Hardman had also drummed up The Magic Bus, a 2-hour multimedia “time machine” tour of San Francisco that stresses the Summer of Love and the city’s Haight-Ashbury heyday — an era that, as the narration says, was “full of optimism, full of life.”
Music from the “sex, drugs and rock ‘n’ roll” decade blasted through the bus as retractable screens depicted scene after scene of local happenings, interviews about acid trips and psychedelics, and a historical context.
They transformed each of us into a Dr. Feelgood.
We also got off on wearing 3-D glasses that made the bus wallpaper and souvenir booklet photos jump out.
But I wept again when the assassinations of John and Bobby Kennedy, Martin Luther King flashed before my eyes and brain.
Nancy and I, who’d consciously experienced the ‘60s, liked the bubble-discharging ride better than my kin, one of whom had been a toddler and two who hadn’t even been conceived.
Our pleasure was even enhanced by bumper-sticker wisdom offered by the hippie-clad tour guide: “Life is to be lived, not just tolerated.”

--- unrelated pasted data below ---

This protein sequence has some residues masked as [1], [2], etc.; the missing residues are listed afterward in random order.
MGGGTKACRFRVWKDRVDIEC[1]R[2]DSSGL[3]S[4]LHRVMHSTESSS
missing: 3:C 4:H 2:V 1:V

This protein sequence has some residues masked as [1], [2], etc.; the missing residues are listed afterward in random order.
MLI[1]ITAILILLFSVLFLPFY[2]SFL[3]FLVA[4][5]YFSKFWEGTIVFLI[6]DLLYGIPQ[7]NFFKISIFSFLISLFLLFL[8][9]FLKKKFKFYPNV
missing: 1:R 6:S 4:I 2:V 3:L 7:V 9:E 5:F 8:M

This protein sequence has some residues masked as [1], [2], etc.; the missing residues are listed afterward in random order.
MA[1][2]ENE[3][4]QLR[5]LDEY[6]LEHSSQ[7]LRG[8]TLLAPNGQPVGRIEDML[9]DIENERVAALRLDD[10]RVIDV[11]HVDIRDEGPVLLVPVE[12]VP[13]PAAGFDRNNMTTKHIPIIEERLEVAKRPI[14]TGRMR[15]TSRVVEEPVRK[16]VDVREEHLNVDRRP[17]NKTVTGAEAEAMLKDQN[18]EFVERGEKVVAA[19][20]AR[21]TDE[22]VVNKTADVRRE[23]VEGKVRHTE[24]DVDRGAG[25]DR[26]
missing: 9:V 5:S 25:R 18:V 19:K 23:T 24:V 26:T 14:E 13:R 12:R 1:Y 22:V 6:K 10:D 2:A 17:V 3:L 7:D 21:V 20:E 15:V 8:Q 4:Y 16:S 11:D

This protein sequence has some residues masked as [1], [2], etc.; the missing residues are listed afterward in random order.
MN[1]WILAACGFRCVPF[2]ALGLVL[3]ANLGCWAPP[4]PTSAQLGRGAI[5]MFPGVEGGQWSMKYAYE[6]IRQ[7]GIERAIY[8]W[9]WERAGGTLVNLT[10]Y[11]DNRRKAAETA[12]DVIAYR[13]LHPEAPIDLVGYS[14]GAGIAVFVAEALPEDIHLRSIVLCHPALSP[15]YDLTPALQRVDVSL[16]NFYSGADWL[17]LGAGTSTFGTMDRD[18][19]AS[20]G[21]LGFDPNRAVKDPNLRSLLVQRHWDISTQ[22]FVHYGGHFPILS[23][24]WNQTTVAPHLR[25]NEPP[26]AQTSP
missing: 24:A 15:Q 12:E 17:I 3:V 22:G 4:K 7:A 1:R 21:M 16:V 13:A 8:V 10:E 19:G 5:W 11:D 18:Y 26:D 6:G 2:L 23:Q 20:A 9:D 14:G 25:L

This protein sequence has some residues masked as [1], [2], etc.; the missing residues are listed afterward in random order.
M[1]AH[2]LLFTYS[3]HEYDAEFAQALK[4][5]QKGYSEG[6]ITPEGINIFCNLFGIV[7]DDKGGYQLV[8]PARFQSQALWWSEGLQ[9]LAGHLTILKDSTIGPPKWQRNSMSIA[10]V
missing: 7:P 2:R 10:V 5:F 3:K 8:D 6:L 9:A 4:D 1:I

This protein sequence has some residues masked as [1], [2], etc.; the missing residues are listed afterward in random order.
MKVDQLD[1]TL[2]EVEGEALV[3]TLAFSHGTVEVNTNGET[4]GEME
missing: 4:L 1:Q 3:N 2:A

Living it to the fullest, for us, meant additional stops at Pier 39, where we all marveled in the Mirror Maze (one of seemingly endless tourist attractions and views, restaurants and shopping opportunities there), and the Conservatory of Flowers, where we saw Plantosaurus Rex, an exhibit of “living fossils” (prehistoric plants), along with models of dinosaurs (with one ostensibly sticking its head through the roof).
When all was said and done, though, the biggest vacation takeaway for me was the discovery that “the boys” walked too fast for Nancy and me to keep pace.
I guess it’s appropriate that the Summer Olympics are in full swing: We definitely need to pass the foot-race torch.
Tourist info is available for 142 Throckmorton at (415) 383-9600, www.142throckmortontheatre.org; San Francisco Movie Tour, (800) 979-3370, (415) 624-4949, www.sanfranciscomovietours.com; Academy of Sciences, (415) 379-8000, firstname.lastname@example.org; Alcatraz, (415) 981-7625, email@example.com; Magic Bus, (415) 855-969-6244, info@MagicBusSF.com; Pier 39, (415) 705-5500, www.pier39.com; Conservatory of Flowers, (415) 831-2090, www.conservatoryofflowers.org